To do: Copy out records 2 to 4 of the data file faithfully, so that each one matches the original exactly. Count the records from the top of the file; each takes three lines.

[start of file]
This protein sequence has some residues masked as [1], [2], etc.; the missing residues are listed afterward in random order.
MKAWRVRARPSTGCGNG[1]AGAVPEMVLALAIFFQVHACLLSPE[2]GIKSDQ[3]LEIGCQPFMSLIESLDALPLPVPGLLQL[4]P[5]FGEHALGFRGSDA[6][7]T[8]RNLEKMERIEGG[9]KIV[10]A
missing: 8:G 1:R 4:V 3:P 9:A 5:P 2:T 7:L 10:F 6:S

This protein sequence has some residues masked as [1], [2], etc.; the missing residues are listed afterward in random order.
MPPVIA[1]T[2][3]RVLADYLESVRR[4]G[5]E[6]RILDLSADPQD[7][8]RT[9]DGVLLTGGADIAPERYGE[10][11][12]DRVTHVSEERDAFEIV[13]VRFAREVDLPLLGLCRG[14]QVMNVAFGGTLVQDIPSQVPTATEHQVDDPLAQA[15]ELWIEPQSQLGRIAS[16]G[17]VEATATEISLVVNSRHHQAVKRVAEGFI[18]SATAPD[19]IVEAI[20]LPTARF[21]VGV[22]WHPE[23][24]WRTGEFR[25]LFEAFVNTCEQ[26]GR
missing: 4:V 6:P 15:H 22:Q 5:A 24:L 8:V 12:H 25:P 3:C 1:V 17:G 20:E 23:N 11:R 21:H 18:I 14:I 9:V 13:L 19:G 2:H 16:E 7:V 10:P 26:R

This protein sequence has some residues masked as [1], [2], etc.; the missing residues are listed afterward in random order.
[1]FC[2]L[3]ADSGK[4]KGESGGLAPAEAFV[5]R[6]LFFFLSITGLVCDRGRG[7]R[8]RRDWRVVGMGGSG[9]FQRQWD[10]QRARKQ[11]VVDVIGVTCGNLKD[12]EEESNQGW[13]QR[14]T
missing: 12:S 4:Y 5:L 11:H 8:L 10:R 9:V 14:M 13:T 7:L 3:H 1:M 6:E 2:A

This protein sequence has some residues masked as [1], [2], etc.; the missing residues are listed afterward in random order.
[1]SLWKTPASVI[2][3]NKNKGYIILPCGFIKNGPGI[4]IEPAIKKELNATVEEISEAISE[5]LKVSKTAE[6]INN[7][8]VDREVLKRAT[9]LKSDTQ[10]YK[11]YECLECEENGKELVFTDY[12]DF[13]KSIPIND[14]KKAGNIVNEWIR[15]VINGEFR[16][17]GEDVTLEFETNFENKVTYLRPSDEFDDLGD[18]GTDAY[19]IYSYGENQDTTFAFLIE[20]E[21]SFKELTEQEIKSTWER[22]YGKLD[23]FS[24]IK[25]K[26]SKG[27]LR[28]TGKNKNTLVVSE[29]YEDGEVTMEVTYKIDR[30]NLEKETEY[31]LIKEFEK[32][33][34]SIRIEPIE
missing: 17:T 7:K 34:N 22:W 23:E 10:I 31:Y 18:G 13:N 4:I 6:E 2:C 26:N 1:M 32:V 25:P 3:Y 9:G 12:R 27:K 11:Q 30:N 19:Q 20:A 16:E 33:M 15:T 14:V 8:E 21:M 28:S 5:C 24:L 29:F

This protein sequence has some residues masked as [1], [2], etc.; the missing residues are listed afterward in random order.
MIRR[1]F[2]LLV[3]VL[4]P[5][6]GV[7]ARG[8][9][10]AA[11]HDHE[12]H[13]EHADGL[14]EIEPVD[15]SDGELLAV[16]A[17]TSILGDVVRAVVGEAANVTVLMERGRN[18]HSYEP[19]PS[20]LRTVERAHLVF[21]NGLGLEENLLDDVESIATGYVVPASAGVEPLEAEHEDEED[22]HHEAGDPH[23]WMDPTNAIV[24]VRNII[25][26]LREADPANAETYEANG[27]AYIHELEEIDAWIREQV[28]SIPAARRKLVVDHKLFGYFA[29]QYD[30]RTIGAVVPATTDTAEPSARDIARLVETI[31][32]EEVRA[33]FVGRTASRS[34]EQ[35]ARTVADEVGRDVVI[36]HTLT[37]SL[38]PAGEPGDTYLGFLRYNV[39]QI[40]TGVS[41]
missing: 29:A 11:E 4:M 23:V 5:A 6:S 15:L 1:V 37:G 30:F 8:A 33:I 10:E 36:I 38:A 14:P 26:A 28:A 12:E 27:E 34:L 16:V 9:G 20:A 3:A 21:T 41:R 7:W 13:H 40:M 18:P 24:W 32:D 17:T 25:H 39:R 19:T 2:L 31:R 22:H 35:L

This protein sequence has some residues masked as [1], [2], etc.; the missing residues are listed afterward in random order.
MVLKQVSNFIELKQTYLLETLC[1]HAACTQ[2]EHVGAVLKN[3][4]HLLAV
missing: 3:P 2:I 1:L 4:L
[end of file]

This protein sequence has some residues masked as [1], [2], etc.; the missing residues are listed afterward in random order.
MPPVIA[1]T[2][3]RVLADYLESVRR[4]G[5]E[6]RILDLSADPQD[7][8]RT[9]DGVLLTGGADIAPERYGE[10][11][12]DRVTHVSEERDAFEIV[13]VRFAREVDLPLLGLCRG[14]QVMNVAFGGTLVQDIPSQVPTATEHQVDDPLAQA[15]ELWIEPQSQLGRIAS[16]G[17]VEATATEISLVVNSRHHQAVKRVAEGFI[18]SATAPD[19]IVEAI[20]LPTARF[21]VGV[22]WHPE[23][24]WRTGEFR[25]LFEAFVNTCEQ[26]GR
missing: 4:V 6:P 15:H 22:Q 5:A 24:L 8:V 12:H 25:P 3:C 1:V 17:G 20:E 23:N 11:R 21:H 18:I 14:I 9:V 13:L 19:G 2:H 16:E 7:V 10:P 26:R

This protein sequence has some residues masked as [1], [2], etc.; the missing residues are listed afterward in random order.
[1]FC[2]L[3]ADSGK[4]KGESGGLAPAEAFV[5]R[6]LFFFLSITGLVCDRGRG[7]R[8]RRDWRVVGMGGSG[9]FQRQWD[10]QRARKQ[11]VVDVIGVTCGNLKD[12]EEESNQGW[13]QR[14]T
missing: 12:S 4:Y 5:L 11:H 8:L 10:R 9:V 14:M 13:T 7:L 3:H 1:M 6:E 2:A

This protein sequence has some residues masked as [1], [2], etc.; the missing residues are listed afterward in random order.
[1]SLWKTPASVI[2][3]NKNKGYIILPCGFIKNGPGI[4]IEPAIKKELNATVEEISEAISE[5]LKVSKTAE[6]INN[7][8]VDREVLKRAT[9]LKSDTQ[10]YK[11]YECLECEENGKELVFTDY[12]DF[13]KSIPIND[14]KKAGNIVNEWIR[15]VINGEFR[16][17]GEDVTLEFETNFENKVTYLRPSDEFDDLGD[18]GTDAY[19]IYSYGENQDTTFAFLIE[20]E[21]SFKELTEQEIKSTWER[22]YGKLD[23]FS[24]IK[25]K[26]SKG[27]LR[28]TGKNKNTLVVSE[29]YEDGEVTMEVTYKIDR[30]NLEKETEY[31]LIKEFEK[32][33][34]SIRIEPIE
missing: 17:T 7:K 34:N 22:W 23:E 10:I 31:Y 18:G 13:N 4:I 6:E 2:C 26:N 1:M 32:V 25:P 3:Y 9:G 12:R 27:K 11:Q 30:N 19:Q 20:A 16:E 33:M 15:T 14:V 8:E 21:M 28:S 5:C 24:L 29:F